Kevin Bryan gives his weekly review of some of the latest music releases.
Tom Bailey - Science Fiction (Mikrokosmos Records). Tom Bailey is best remembered these days as the creative driving force behind the Thompson Twins’ lengthy run of chart success in the early 80s. He’s dabbled with a variety of musical genres since his former outfit’s sad demise but Science Fiction finds Tom returning to a commercial pop format for the first time in many a long year, with consistently memorable results. The bulk of the set is dominated by a series of variations on the snappy synthpop sound which became Bailey’s trademark during his creative heyday, with Bring Back Yesterday, What Kind of World and If You Need Someone emerging as the best of an infectious bunch.
Classic Road Trip (Universal Music On Demand). This deliciously random assortment of radio friendly rock anthems extends over three CDs and boasts contributions from many of the leading lights of the genre during the 60s and 70s, including The Rolling Stones, Cream, The Who and the Steve Miller Band to name but a few. The latter’s Fly Like An Eagle and The Joker are two of the highlights of a consistently entertaining anthology which rather bafflingly closes with the eminently disposable bubblegum pop of one-hit wonders Edison Lighthouse and their 1970 chart-topper, Love Grows (Where My Rosemary Goes.)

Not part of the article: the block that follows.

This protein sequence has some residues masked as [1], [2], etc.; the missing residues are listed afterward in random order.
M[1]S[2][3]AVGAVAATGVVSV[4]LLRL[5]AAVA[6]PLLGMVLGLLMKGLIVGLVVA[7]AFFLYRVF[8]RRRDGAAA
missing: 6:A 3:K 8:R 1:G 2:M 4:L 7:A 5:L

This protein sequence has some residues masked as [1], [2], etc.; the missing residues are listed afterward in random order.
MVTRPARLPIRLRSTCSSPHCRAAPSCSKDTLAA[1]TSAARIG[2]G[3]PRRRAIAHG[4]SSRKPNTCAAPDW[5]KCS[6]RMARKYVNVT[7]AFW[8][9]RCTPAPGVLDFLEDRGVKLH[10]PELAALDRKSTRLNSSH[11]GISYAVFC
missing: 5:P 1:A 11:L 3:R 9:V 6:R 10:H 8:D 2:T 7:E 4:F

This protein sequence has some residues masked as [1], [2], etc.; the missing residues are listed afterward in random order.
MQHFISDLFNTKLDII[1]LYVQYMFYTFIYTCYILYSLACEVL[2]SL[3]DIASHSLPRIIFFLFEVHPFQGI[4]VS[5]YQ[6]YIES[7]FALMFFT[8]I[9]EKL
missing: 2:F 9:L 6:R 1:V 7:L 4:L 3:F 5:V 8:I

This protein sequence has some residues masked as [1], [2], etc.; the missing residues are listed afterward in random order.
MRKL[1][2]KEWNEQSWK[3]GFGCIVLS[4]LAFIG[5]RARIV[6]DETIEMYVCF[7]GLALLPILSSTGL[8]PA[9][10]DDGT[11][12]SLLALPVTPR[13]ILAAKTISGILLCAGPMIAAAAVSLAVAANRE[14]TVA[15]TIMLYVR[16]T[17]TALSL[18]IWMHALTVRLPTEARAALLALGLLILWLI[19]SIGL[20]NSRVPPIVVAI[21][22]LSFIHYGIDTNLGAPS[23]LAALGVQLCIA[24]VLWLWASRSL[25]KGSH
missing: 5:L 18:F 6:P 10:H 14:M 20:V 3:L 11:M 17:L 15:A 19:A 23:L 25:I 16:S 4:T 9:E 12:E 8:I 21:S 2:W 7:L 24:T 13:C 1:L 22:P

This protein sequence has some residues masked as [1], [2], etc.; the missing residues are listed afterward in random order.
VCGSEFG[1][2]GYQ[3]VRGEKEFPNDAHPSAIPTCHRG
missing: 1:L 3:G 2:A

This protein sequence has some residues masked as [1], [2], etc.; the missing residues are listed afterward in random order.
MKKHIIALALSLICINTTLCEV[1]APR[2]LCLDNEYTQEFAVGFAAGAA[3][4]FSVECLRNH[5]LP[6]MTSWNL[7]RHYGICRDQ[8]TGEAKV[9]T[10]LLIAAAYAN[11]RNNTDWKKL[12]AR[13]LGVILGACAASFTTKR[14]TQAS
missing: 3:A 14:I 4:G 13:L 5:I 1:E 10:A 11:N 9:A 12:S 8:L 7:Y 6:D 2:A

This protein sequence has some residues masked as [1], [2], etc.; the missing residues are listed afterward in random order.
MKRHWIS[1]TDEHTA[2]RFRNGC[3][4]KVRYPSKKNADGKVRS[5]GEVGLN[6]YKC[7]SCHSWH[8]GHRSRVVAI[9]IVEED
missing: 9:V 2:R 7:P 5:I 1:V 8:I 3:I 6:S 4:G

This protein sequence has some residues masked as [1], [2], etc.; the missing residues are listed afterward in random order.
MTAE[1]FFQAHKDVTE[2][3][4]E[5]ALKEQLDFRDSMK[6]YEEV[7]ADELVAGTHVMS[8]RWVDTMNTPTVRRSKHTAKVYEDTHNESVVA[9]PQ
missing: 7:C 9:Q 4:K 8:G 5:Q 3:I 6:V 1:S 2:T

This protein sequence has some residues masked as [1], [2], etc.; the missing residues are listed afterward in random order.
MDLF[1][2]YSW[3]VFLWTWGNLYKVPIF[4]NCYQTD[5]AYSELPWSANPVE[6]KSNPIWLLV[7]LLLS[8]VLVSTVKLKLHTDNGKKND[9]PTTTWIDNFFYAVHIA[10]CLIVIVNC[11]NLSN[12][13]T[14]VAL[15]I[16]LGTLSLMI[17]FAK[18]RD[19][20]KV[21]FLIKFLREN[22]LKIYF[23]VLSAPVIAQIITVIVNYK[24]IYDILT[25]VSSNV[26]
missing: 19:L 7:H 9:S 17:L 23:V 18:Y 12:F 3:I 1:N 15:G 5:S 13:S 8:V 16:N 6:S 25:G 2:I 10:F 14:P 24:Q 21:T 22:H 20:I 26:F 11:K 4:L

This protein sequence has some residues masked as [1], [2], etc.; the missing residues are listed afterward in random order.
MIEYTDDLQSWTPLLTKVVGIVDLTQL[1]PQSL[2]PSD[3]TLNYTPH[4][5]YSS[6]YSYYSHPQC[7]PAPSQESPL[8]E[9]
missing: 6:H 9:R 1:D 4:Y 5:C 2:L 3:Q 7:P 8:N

Roy Buchanan - My Babe (Angel Air). The untimely death of Arkansas-born Telecaster pioneer Roy Buchanan in 1988 may have robbed the music world of one of its’ most influential talents but this sad event passed by largely unnoticed, reflecting his unwanted status as “The Best Unknown Guitarist in the World.” My Babe was the eighth album of Roy’s long and decidedly patchy career, first released in 1980 and boasting some typically eloquent instrumentals such as Blues For Gary and My Sonata alongside soulful covers of Little Walter’s My Babe and Yvonne Fair’s Motown classic, It Should Have Been Me.
The Wrecking Crew (Wienerworld). This expansive 4-CD set focusses attention on the exemplary musical output of the group of Los Angeles session musicians collectively known as The Wrecking Crew, whose technical expertise underpinned a whole host of worldwide hits during pop’s golden age half a century and more ago. Barry McGuire, The Byrds, Sonny & Cher and Sam Cooke all make an appearance alongside some interesting interview material and a selection of solo cuts from the various
members of The Wrecking Crew themselves.